Several minutes later, flight 240 was cleared to descend from 6,000 feet to 3,000 feet and intercept the approach course into East Midlands Airport. Stabilized in a descent at 150 knots, the plane continued as normal for about a minute — until suddenly, at an altitude of 5,450 feet, all hell broke loose.

At that exact moment the rear baggage door abruptly unlatched, and the pressurized cabin air instantly blasted it straight off its hinges, triggering a loud explosion. The door flew outward momentarily, then fell back in the slipstream, where it slammed into the leading edge of the right horizontal stabilizer a split second later. But, remarkably, instead of bouncing off, the door folded perfectly in half around the leading edge of the stabilizer and became lodged firmly in place!

Flight data shows how the final loss of control unfolded. (AAIB)

Almost instantly, the plane pitched up and yawed to the right due to the massive increase in drag on the tail. The Captain reacted right away, pitching down and steering left with the rudder to keep the plane under control. Clearly aware that the door had separated and damaged the tail, he told his First Officer to declare an emergency, and just eleven seconds after the explosion he said to air traffic control, “We’d like to come straight in, we’ve had a violent depressurization and it looks as though we’ve lost our back door and having a severe control problem!”

With the door stuck on the horizontal stabilizer, airflow over the right elevator was severely disrupted, leading to difficulty controlling the pitch of the airplane. As the Captain attempted to push the plane into an emergency descent toward the airport, he found he had to use considerable force on the yoke to keep the aircraft from going out of control, and even so he was unable to stop it from entering a slow, continuous banked turn to the right. Urgent shouts and exclamations filled the cockpit and multiple calls from air traffic control went unanswered. The force required to keep the plane from pitching up was increasing toward the limits of his physical ability. And then, without warning, the plane suddenly pitched over to 24 degrees nose down, throwing the crew violently toward the ceiling. A split second later the plane pitched suddenly back up again to 6 degrees nose down, then returned to 16 degrees nose down, then violently reversed direction to 34 degrees nose up, all within the space of five seconds. The incredible G-forces induced by the maneuver fatally compromised the aircraft’s structure, and both wings ripped off simultaneously. Witnesses in a nearby village watched in horror as the HS 748 totally disintegrated in midair, its burning wings spiraling down out of the sky as the fuselage, containing the still-running flight recorders, plunged directly into the ground from a height of 900 feet. The fall was not a long one: three seconds after the breakup, the remains of the plane crashed to earth in a farmer’s field, instantly killing all 3 crewmembers.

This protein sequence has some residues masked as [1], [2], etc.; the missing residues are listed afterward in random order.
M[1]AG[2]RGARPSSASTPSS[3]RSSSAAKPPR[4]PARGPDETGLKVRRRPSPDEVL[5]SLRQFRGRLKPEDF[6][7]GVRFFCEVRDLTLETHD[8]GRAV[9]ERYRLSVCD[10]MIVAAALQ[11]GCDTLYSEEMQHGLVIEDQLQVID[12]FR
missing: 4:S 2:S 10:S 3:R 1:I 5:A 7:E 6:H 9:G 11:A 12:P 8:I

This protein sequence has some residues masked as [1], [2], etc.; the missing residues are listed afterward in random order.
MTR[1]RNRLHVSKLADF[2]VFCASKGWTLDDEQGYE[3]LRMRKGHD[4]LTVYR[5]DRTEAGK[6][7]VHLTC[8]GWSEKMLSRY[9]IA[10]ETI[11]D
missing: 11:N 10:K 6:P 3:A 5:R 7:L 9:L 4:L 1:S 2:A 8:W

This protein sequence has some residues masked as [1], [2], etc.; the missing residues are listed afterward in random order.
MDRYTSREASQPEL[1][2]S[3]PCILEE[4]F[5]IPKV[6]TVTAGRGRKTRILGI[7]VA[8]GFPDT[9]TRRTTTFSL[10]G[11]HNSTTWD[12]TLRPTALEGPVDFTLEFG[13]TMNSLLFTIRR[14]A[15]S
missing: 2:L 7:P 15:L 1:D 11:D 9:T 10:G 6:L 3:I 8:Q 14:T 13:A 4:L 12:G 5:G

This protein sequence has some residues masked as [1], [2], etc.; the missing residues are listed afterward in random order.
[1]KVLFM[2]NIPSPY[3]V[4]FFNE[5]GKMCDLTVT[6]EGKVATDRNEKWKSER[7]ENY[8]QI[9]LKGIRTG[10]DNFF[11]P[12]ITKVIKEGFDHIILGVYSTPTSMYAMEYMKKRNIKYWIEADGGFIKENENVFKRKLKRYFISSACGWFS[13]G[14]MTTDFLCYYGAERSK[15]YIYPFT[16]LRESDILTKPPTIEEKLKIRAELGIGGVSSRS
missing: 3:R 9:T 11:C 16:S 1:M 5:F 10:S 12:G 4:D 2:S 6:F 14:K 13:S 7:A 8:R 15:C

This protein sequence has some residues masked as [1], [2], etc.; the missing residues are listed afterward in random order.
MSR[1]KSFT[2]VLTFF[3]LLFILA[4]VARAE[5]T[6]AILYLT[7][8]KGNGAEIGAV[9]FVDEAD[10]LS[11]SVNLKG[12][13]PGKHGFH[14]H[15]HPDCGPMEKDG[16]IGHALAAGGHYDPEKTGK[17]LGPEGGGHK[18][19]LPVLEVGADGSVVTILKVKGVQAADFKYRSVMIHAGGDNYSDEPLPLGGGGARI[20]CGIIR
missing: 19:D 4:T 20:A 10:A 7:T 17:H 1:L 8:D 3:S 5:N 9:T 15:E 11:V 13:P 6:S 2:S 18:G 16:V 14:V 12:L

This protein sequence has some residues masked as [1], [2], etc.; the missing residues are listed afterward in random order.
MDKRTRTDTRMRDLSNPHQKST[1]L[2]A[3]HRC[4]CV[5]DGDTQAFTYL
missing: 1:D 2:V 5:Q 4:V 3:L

Diagram of the relative positions of the main and ancillary wreckage fields. (AAIB)


When investigators from Britain’s Air Accidents Investigation Branch arrived on the scene later that night, they found a complex crash site which raised more questions than it answered. The fuselage and wings had come down several hundred meters apart, both in agricultural fields outside the village of Nailstone in Leicestershire, a few kilometers short of East Midlands Airport. More parts, mainly from the tail, were scattered between them, along with the baggage door, which had seemingly been folded in half down the middle upon impact with a long, thin object. Pieces of the trim surrounding the baggage door were scattered throughout the area, as well as along a trail running beneath the plane’s flight path for some four kilometers leading up to the crash site. It was clear that something had happened to the door at around the time the in-flight emergency began.

The fact that the door was found at the main crash site and not at the point where the explosion occurred, combined with the nature of the impact damage and the presence of rubber deposits which matched the de-icing boots on the leading edge of the horizontal stabilizer, proved beyond any reasonable doubt that the door must have come free and then adhered to the stabilizer as it flew back in the slipstream. It was a bizarre finding, but the evidence was conclusive — somehow, the plane really had flown during its final minutes with a door wrapped around the stabilizer. The AAIB therefore had to answer two main questions: why did the door come open, and could it really have caused the pilots to lose control of the plane?